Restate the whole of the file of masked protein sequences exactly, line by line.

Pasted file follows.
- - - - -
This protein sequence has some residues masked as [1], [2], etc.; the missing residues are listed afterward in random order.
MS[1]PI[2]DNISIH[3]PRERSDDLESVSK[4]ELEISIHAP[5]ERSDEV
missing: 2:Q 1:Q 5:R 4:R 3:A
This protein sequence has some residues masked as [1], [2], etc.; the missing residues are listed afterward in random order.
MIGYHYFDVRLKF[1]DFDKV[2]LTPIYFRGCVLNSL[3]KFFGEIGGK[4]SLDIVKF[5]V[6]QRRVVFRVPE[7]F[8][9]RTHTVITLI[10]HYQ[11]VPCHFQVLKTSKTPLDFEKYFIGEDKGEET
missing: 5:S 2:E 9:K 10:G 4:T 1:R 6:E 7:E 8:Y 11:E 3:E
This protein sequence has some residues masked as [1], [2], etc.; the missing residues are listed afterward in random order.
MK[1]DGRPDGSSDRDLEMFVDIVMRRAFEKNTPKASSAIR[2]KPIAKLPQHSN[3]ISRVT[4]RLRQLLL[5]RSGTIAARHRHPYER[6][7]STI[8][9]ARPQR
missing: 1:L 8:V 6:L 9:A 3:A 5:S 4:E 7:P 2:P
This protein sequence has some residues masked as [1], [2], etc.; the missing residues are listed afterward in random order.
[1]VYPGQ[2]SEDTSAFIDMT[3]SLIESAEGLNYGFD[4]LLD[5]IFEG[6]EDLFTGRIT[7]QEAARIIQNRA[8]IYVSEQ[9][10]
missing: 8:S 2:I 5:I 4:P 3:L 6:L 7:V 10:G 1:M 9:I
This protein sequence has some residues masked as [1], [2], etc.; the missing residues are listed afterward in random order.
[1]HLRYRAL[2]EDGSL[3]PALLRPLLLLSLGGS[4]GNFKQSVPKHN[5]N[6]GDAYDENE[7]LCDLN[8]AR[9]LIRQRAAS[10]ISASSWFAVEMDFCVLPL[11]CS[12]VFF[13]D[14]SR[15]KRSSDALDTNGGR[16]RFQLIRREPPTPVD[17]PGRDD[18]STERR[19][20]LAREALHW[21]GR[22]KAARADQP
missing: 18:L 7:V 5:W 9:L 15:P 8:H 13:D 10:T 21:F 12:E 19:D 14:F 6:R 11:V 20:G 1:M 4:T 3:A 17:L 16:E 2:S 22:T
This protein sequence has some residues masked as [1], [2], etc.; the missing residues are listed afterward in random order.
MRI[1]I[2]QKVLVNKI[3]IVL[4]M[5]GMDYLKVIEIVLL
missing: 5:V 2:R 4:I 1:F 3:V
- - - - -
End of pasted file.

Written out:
This protein sequence has some residues masked as [1], [2], etc.; the missing residues are listed afterward in random order.
MS[1]PI[2]DNISIH[3]PRERSDDLESVSK[4]ELEISIHAP[5]ERSDEV
missing: 2:Q 1:Q 5:R 4:R 3:A
This protein sequence has some residues masked as [1], [2], etc.; the missing residues are listed afterward in random order.
MIGYHYFDVRLKF[1]DFDKV[2]LTPIYFRGCVLNSL[3]KFFGEIGGK[4]SLDIVKF[5]V[6]QRRVVFRVPE[7]F[8][9]RTHTVITLI[10]HYQ[11]VPCHFQVLKTSKTPLDFEKYFIGEDKGEET
missing: 5:S 2:E 9:K 10:G 4:T 1:R 6:E 7:E 8:Y 11:E 3:E
This protein sequence has some residues masked as [1], [2], etc.; the missing residues are listed afterward in random order.
MK[1]DGRPDGSSDRDLEMFVDIVMRRAFEKNTPKASSAIR[2]KPIAKLPQHSN[3]ISRVT[4]RLRQLLL[5]RSGTIAARHRHPYER[6][7]STI[8][9]ARPQR
missing: 1:L 8:V 6:L 9:A 3:A 5:S 4:E 7:P 2:P
This protein sequence has some residues masked as [1], [2], etc.; the missing residues are listed afterward in random order.
[1]VYPGQ[2]SEDTSAFIDMT[3]SLIESAEGLNYGFD[4]LLD[5]IFEG[6]EDLFTGRIT[7]QEAARIIQNRA[8]IYVSEQ[9][10]
missing: 8:S 2:I 5:I 4:P 3:L 6:L 7:V 10:G 1:M 9:I
This protein sequence has some residues masked as [1], [2], etc.; the missing residues are listed afterward in random order.
[1]HLRYRAL[2]EDGSL[3]PALLRPLLLLSLGGS[4]GNFKQSVPKHN[5]N[6]GDAYDENE[7]LCDLN[8]AR[9]LIRQRAAS[10]ISASSWFAVEMDFCVLPL[11]CS[12]VFF[13]D[14]SR[15]KRSSDALDTNGGR[16]RFQLIRREPPTPVD[17]PGRDD[18]STERR[19][20]LAREALHW[21]GR[22]KAARADQP
missing: 18:L 7:V 5:W 9:L 15:P 8:H 13:D 10:T 21:F 12:E 19:D 14:F 6:R 11:V 20:G 1:M 4:T 3:A 17:L 16:E 2:S 22:T
This protein sequence has some residues masked as [1], [2], etc.; the missing residues are listed afterward in random order.
MRI[1]I[2]QKVLVNKI[3]IVL[4]M[5]GMDYLKVIEIVLL
missing: 5:V 2:R 4:I 1:F 3:V